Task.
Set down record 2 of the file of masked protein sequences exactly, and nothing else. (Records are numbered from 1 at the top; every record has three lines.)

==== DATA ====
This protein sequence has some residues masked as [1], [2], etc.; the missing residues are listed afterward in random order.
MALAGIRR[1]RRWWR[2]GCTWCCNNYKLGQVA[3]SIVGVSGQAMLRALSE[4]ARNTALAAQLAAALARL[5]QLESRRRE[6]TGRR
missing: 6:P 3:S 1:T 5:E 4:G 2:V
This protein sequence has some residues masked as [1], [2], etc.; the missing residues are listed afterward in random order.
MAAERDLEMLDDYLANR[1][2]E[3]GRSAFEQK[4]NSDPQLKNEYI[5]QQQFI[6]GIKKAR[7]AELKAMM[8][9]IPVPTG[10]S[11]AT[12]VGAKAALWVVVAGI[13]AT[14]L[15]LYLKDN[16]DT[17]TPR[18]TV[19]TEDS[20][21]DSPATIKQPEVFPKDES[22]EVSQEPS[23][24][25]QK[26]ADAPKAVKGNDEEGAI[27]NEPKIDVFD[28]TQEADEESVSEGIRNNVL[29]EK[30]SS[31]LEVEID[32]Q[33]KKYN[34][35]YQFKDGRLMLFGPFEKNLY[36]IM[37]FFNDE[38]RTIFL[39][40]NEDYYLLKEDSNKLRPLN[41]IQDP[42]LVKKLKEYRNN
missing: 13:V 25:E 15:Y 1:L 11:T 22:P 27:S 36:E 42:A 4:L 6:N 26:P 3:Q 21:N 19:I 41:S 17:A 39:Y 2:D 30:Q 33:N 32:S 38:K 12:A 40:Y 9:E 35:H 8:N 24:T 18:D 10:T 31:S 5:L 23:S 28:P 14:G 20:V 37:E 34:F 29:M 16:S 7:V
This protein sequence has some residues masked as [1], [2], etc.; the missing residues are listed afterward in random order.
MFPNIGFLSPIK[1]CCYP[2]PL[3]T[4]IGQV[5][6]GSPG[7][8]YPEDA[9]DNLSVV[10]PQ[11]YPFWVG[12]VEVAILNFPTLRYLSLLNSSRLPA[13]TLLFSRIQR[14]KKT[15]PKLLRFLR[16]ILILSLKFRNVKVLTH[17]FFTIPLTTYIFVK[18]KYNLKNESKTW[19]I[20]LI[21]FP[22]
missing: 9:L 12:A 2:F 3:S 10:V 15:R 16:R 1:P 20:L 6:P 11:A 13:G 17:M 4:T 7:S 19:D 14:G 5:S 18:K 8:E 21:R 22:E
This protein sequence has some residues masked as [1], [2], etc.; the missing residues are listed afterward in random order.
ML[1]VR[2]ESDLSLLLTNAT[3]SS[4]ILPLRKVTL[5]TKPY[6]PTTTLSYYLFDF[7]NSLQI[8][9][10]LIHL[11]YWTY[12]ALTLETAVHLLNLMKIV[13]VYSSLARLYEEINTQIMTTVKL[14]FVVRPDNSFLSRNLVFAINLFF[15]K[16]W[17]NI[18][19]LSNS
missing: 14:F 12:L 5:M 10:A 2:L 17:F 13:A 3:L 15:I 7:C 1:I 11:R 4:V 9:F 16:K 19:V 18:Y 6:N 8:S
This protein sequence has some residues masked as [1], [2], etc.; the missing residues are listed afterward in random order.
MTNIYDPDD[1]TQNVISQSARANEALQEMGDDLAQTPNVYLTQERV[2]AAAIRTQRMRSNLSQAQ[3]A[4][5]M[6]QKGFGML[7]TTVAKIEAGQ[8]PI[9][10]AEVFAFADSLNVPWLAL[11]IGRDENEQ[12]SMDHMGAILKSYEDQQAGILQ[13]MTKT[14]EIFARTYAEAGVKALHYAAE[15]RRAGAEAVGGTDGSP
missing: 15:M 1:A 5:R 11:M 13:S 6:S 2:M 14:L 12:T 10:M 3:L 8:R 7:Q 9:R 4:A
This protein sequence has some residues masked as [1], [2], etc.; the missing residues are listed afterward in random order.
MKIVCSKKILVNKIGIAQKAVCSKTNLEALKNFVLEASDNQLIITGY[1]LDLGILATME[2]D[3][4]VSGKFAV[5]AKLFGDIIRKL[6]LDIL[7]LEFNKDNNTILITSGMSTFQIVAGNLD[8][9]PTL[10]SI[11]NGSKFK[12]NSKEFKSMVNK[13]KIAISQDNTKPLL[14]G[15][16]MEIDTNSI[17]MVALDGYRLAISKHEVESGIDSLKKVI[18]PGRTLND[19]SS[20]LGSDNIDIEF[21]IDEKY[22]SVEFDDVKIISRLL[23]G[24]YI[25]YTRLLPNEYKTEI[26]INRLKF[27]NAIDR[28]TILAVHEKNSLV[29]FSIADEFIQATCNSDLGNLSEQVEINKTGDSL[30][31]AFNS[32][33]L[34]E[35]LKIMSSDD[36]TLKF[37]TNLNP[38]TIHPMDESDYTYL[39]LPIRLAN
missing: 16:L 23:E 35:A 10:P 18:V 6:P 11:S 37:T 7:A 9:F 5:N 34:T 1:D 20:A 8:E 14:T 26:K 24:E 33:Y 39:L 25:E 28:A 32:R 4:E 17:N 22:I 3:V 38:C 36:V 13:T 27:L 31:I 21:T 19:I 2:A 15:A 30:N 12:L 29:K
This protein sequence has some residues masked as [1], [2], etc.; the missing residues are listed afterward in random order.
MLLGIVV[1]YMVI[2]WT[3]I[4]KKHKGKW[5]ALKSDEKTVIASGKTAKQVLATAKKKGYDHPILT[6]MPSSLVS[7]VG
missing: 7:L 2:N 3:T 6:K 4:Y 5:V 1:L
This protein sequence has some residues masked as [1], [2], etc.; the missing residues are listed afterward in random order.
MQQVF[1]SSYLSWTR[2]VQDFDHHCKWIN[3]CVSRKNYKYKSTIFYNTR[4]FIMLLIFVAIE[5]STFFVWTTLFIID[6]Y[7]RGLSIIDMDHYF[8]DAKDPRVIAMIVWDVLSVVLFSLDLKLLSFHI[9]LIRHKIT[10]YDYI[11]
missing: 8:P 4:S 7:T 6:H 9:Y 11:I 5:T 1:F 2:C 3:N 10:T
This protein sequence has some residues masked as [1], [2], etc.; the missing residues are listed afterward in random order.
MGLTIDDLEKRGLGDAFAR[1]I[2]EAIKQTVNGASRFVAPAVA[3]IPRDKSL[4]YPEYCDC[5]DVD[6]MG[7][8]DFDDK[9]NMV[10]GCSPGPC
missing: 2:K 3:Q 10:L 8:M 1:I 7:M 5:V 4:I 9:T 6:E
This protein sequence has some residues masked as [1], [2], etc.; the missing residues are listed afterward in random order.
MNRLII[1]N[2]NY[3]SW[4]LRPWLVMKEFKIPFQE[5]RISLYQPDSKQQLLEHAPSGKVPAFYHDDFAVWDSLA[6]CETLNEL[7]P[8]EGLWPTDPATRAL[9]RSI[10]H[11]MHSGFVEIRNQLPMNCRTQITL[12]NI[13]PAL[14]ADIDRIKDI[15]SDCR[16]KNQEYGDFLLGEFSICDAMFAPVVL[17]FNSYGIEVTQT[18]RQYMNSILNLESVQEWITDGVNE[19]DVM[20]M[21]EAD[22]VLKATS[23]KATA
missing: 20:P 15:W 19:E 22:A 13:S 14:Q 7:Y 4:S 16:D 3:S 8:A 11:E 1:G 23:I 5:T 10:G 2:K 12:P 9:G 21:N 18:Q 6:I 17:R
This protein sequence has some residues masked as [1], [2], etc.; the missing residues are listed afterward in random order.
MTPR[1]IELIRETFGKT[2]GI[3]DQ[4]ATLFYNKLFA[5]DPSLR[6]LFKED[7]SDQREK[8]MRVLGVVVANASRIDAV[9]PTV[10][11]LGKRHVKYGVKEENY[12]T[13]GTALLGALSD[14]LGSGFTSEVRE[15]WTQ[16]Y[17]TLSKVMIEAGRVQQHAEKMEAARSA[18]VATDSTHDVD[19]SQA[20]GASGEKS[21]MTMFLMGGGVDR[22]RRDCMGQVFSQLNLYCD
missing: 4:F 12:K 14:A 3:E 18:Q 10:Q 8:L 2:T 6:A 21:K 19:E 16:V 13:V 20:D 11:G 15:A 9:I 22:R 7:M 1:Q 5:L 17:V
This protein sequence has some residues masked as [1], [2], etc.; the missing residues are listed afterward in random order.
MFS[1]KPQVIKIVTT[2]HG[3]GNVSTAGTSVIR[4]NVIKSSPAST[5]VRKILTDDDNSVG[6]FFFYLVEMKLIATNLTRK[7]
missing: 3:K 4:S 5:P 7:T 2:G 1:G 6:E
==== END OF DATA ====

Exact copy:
This protein sequence has some residues masked as [1], [2], etc.; the missing residues are listed afterward in random order.
MAAERDLEMLDDYLANR[1][2]E[3]GRSAFEQK[4]NSDPQLKNEYI[5]QQQFI[6]GIKKAR[7]AELKAMM[8][9]IPVPTG[10]S[11]AT[12]VGAKAALWVVVAGI[13]AT[14]L[15]LYLKDN[16]DT[17]TPR[18]TV[19]TEDS[20][21]DSPATIKQPEVFPKDES[22]EVSQEPS[23][24][25]QK[26]ADAPKAVKGNDEEGAI[27]NEPKIDVFD[28]TQEADEESVSEGIRNNVL[29]EK[30]SS[31]LEVEID[32]Q[33]KKYN[34][35]YQFKDGRLMLFGPFEKNLY[36]IM[37]FFNDE[38]RTIFL[39][40]NEDYYLLKEDSNKLRPLN[41]IQDP[42]LVKKLKEYRNN
missing: 13:V 25:E 15:Y 1:L 11:T 22:P 27:S 36:E 42:A 4:L 6:N 26:P 3:Q 21:N 19:I 41:S 17:A 39:Y 2:D 30:Q 33:N 32:S 38:K 12:A 40:Y 9:E 35:H 8:N 24:T 18:D 10:T 31:S 5:L 23:S 28:P 14:G 20:V 37:E 34:F 29:M 16:S 7:V